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Wednesday / 22 May 2024
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Government to introduce rewards for buying electric cars and e-fuels

Transport Minister Sindisiwe Chikunga has called for incentives to reward motorists who purchase vehicles that run on cleaner fuels, batteries, or hydrogen as a measure to reduce air pollution in the country.

There are approximately 12,969,430 vehicles on South Africa’s roads, 32% (4,158,818) of which are goods vehicles, which collectively contribute 95.7% of the country’s Greenhouse Gas (GHG) emissions, up from 91.2% in 2018.

Road transport is, therefore, the main contributor to GHG emissions in South Africa, with aviation, maritime, and rail transport combined accounting for less than 5%.

Green tax

The Department of Transport (DoT) is responsible for drafting policy and legislation that guides the planning and building of systems that tackle global transport externalities like GHG emissions.

However, Chikunga notes that many discrepancies exist between the needs of countries around the world, with vast differences between those of developed and developing nations.

As such, the local government may have to “improve the design of incentives to reward those whose transport production or consumption activities result in positive externalities,” she said.

“Taxes or subsidies are here imposed so that private costs absolve society’s full costs and benefits accruing from a transaction. Imposing taxes and subsidies, however, require lots of data towards establishing the true outcomes.”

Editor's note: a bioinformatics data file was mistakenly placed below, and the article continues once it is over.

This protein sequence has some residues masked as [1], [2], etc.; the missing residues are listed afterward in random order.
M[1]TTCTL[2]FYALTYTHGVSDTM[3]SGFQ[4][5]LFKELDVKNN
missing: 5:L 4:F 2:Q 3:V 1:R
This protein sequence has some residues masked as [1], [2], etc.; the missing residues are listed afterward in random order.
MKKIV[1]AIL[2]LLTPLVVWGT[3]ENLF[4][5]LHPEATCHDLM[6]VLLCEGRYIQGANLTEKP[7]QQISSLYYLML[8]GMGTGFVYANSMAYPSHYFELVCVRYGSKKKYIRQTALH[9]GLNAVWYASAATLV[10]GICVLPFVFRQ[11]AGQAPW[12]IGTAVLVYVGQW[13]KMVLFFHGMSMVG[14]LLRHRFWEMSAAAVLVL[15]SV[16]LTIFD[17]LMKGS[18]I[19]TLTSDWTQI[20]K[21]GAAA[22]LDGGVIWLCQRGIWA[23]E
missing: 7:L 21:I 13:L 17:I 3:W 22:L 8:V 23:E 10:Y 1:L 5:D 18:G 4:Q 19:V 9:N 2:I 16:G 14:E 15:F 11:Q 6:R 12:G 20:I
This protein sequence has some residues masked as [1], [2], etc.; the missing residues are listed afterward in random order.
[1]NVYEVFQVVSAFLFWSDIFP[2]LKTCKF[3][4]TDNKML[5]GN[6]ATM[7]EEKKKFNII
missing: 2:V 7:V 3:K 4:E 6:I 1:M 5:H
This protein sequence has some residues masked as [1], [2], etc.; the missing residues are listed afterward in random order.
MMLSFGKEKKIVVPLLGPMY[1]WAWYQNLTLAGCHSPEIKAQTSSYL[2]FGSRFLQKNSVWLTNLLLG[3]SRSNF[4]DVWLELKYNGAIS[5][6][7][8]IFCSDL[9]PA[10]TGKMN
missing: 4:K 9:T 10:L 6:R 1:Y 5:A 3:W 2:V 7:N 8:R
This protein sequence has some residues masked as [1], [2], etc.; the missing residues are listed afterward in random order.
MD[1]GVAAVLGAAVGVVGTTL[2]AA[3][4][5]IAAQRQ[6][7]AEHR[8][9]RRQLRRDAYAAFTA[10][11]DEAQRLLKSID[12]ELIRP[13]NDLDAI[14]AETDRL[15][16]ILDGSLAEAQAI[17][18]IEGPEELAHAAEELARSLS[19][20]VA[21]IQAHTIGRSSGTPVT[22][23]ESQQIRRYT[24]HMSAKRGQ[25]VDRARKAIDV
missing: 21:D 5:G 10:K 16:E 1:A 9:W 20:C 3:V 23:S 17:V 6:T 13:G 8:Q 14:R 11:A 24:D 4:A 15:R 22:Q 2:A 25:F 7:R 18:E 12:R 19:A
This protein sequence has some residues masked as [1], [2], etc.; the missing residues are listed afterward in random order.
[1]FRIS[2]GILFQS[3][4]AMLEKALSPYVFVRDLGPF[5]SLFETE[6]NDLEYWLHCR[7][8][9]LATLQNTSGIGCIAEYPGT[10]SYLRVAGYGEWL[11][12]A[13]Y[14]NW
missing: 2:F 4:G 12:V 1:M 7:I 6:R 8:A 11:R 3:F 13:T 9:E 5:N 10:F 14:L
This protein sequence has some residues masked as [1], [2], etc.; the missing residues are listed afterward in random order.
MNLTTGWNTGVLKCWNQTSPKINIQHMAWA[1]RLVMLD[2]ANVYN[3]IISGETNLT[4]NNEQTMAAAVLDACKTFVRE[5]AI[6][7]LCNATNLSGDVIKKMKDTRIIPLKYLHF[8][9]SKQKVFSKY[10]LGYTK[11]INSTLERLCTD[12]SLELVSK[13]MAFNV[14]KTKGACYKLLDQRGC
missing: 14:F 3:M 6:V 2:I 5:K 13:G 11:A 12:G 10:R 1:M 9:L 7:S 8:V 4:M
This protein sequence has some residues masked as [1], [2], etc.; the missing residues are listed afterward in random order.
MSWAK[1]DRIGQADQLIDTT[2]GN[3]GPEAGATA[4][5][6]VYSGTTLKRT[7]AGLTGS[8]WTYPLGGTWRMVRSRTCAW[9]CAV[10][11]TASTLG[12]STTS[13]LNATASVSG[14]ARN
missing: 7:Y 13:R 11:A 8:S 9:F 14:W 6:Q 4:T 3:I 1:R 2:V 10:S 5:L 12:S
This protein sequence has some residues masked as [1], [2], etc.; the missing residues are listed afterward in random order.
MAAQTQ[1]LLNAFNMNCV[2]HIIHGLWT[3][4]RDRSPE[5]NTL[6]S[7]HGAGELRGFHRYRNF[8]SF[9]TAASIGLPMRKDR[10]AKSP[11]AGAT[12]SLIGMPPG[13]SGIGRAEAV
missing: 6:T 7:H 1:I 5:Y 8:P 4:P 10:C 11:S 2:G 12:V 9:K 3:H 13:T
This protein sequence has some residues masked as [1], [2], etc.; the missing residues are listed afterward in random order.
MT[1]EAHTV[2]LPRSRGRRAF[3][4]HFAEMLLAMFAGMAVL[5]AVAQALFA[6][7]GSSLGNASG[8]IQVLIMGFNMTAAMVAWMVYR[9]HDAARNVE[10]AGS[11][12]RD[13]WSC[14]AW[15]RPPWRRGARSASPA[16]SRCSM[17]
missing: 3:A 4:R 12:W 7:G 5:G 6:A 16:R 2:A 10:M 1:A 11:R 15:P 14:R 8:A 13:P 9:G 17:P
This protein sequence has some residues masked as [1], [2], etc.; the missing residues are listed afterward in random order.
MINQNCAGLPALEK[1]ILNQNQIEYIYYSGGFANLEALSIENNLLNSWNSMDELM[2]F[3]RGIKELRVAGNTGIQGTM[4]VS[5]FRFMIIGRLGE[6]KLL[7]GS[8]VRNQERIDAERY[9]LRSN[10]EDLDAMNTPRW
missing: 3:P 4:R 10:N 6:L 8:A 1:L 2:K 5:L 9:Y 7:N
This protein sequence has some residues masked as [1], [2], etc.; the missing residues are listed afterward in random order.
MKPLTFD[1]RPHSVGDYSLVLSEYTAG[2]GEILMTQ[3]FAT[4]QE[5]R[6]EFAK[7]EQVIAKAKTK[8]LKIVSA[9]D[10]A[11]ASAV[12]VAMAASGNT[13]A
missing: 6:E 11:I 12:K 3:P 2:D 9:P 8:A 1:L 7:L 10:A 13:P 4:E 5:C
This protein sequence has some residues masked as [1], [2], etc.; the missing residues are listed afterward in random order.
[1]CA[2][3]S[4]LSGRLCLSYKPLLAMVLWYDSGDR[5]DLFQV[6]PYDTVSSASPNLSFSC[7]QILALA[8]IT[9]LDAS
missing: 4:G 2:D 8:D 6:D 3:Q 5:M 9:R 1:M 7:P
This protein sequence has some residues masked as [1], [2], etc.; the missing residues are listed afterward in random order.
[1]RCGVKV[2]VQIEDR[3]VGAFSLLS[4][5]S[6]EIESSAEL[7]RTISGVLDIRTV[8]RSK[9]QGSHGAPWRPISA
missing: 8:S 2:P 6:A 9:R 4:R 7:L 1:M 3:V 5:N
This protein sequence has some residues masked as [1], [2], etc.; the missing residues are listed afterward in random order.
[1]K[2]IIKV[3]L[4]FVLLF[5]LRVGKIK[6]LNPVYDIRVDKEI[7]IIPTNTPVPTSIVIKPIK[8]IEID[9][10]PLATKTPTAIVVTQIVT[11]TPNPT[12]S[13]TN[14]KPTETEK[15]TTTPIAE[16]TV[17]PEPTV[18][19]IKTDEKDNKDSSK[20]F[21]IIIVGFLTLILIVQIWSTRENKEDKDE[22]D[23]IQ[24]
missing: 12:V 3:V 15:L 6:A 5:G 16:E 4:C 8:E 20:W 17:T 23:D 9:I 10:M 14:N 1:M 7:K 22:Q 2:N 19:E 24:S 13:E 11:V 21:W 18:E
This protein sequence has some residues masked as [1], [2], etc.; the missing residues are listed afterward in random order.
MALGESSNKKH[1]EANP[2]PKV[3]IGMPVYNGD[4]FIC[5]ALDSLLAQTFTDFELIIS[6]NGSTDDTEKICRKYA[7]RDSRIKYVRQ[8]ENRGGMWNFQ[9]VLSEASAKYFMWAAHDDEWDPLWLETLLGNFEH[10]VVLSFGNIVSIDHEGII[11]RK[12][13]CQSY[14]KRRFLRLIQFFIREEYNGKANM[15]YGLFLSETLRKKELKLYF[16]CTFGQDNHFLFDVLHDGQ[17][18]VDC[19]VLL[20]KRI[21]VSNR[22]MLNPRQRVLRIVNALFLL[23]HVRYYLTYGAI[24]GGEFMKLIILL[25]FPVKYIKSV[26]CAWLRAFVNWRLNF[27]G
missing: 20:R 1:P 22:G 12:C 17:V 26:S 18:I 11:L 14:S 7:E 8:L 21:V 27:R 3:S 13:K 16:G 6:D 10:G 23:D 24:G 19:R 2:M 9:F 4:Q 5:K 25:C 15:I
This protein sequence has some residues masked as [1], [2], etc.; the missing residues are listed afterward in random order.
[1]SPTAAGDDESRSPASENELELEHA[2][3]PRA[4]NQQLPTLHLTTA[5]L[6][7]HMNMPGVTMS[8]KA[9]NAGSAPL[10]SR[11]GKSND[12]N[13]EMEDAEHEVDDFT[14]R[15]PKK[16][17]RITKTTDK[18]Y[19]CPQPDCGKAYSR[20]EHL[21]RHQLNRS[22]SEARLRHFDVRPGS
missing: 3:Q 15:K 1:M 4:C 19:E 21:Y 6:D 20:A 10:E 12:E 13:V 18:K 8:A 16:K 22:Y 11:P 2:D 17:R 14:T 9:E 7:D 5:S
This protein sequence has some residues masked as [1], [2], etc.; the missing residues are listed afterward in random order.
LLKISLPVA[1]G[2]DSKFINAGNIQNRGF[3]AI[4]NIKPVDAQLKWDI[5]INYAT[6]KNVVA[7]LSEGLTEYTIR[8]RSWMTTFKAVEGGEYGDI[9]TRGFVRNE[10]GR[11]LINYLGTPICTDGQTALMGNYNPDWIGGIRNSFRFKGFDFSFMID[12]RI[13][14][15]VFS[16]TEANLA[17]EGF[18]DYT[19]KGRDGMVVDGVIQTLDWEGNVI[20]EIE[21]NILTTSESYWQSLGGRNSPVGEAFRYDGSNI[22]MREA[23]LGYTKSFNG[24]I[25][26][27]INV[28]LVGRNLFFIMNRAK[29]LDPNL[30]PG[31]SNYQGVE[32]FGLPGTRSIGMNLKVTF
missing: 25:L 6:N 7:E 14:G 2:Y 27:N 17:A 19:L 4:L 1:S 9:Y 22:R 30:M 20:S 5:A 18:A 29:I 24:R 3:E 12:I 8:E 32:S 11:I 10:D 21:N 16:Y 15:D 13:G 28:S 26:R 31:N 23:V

Chikunga said that vehicle subsidies may be offered to buyers of “compressed natural gas (CNG) buses, electric, and hydrogen-run vehicles;” while fare subsidies are known to attract more numbers of commuters from the use of private cars.

Potentially, the policies could reduce the capital expenditure needed to purchase more eco-conscious vehicles as these tend to run at a premium when compared to more traditional internal-combustion-engine cars than only run on petrol or diesel.

They could also subsidise expenditure related to public passenger transport, and “modal subsidies for public transport buses, railways, and taxis may be offered,” said Chikunga

“It should be noted that to these ends we have already embarked on a process of developing and implementing a public transport subsidy whose benefits must accrue most importantly to the consumer of public transport,” said the minister.

Other proposed initiatives include setting fuel economy standards that capture the mileage traveled per unit of fuel consumed, or emission standards that limit the amount of exhaust gas a vehicle emits.

Fuel quality standards may also be instituted to limit polluting elements in a specific fuel, such as lead in gasoline and sulphur in diesel.

“These actions are intended to stimulate increased use of less intrusive transport modes when given subsidies,” concludes Chikunga.

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